Melbourne cleaners to get $50,000 back-pay
5 June 2014
Sixteen cleaners in Melbourne’s north-west suburbs are to be reimbursed more than $50,000 after an investigation by the Fair Work Ombudsman found they had been underpaid.
The employees were short-changed amounts ranging from $135 to $8668 in the 12 months to September last year.
They were paid a flat hourly rate which did not meet the minimum provisions of the Cleaning Services Award 2010.
The Fair Work Ombudsman discovered the underpayments when it audited the employer, Jorgensen Property Services Pty Ltd, as part of a national cleaning services pro-active compliance and education campaign.
The company provides maintenance and cleaning services at Taylors Lakes, Newmarket and Niddrie.
It employed fourteen casual and two part-time employees who were not receiving the minimum rate of pay, penalty rates for weekend and public holidays or overtime.
Almost half the cleaners were found to have been underpaid more than $2000 over the 12-month period, with some owed amounts totalling $7511, $6944, $6297, $5082, $2800 and $2581.
Jorgensen Property Services Pty Ltd co-operated with the Fair Work Ombudsman during its investigation and agreed to repay all outstanding entitlements under an instalment plan.
The company has also joined the Victorian Employers’ Chamber of Commerce and Industry to assist with its future workplace relations compliance.
As part of an Enforceable Undertaking it has signed with the Fair Work Ombudsman, Jorgensen has also agreed to take all reasonable steps to ensure it meets its workplace obligations in future.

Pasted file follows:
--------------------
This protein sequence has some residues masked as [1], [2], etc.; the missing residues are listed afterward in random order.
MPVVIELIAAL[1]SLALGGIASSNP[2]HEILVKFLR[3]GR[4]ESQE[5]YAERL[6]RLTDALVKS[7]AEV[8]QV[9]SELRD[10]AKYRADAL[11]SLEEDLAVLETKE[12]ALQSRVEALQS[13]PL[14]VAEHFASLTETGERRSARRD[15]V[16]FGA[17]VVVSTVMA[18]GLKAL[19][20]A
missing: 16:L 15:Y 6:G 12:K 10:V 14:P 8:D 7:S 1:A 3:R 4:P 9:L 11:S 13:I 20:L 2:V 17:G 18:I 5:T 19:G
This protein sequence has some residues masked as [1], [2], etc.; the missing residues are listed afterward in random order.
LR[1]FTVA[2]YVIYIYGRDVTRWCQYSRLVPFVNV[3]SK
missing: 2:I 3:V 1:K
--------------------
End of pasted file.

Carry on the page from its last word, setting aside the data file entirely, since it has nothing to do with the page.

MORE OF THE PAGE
The company will also write to the affected employees expressing its sincere regret for the contraventions and apologising for its conduct.
In April, the Fair Work Ombudsman announced that Kingsford-based Fleet Cleaning Pty Ltd in Sydney had also signed an Enforceable Undertaking after an audit last year revealed that 53 former and current employees had been underpaid more than $40,000.
Enforceable Undertakings were introduced by legislation in 2009 and the Fair Work Ombudsman has been using them to achieve strong outcomes against companies that breach workplace laws without civil court proceedings.
“Their purpose is to focus the employer on the tasks to be carried out to remedy the alleged contravention and/or prevent a similar contravention in the future,” Fair Work Ombudsman Natalie James says.
“Many of the initiatives included in Enforceable Undertakings – like compulsory training sessions – help to build a greater understanding of workplace responsibilities, motivate the company to do the right thing and help them avoid the same mistakes again.”
A copy of all Enforceable Undertakings are available on the Fair Work Ombudsman website at www.fairwork.gov.au
Ms James says the cleaning industry employs large numbers of young people and migrant workers who can be vulnerable if they are not fully aware of their workplace rights, so it is important for her Agency to be pro-active in ensuring employees receive their minimum lawful entitlements.
In July last year, Fair Work inspectors began auditing up to 1000 cleaning contractors throughout Australia, checking mainly minimum hourly rates and penalty rates.
The pro-active education campaign followed auditing of 376 cleaning businesses in 2010 which found that 149 (40 per cent) were non-compliant with workplace laws.
The 2010 campaign recouped almost $500,000 for 934 cleaners found to have been underpaid.
Last year’s follow-up began with correspondence to tens of thousands of businesses to highlight the free resources available from the Fair Work Ombudsman to assist cleaning contractors understand and comply with their obligations.
The final results of the campaign will be publicly released in the near future.
Employers and employees seeking assistance should visit the website or call the Fair Work Infoline on 13 13 94. An interpreter service is available on 13 14 50.
Find out more:
Tom McPherson, Media Adviser
Mobile: 0439 835 855